And, what about all of Jerusalem? How could they be terrified of the good news they had been waiting for, yearning for, for hundreds of years?? What could they be afraid of in a tiny little baby? And how can their fear possibly have anything to do with me? With us?

Well, to say that a baby messes with the status quo might just be the understatement of the year. A baby changes everything. Requires everything. Demands everything. A baby turns life as we know it upside down as she ushers us into a new reality. Living in to the reality of a new baby requires us to participate in the most dirty word of all……change. (small pun intended) Living in to the reality of a new baby forces us to let go of controlling the way things are right here in the now. And living in to the reality of a new baby forces us to walk in faith as we share life with one whose future we can’t determine, as together we walk in uncertainty. Maybe there was a dawning for the insiders in Jerusalem that, if this indeed was the long awaited Messiah, everything was about to change. There would be an end to life as they knew it. And even though they had hoped for the Messiah, for the breakthrough, for deliverance, they had become quite accustomed to living in the shadows of an oppressive system in order to protect the status quo. Living in those shadows was the way they had been able to maintain the safety of business as usual. They had found their place in the story in maintaining the status quo. In surviving in the shadows. The safety of their system of rules, declaring who was in and who was out. To upset the status quo would mean to face change and uncertainty. It would require everything.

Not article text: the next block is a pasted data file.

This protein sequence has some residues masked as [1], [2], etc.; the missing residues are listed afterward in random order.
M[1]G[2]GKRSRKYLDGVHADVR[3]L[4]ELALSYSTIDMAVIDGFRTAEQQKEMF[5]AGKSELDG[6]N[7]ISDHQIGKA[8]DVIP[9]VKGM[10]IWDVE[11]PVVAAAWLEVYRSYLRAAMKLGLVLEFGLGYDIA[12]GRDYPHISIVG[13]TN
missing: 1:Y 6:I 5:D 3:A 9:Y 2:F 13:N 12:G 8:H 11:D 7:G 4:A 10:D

Even though it was Herod and not the insiders of Jerusalem who ordered the slaughter of innocents in an effort to kill “the” baby, there can be no denying that these insiders would be complicit in the crucifixion of the man.

So now there is a darkness that I can’t deny. Because, you see, I realize that in some way, I too share in this darkness, perhaps all too often walk in it. Perhaps there is a question I must ask myself. Have I too participated in killing the baby? Now, before you go and call the cops on me, of course I love babies. I would gladly lay down my life for my two grand babies. They are my source of joy. But I do have to be honest and when I look at my life I can see where I have been guilty of resisting the new things that God plants in my heart, resisting the change these births of promise would require.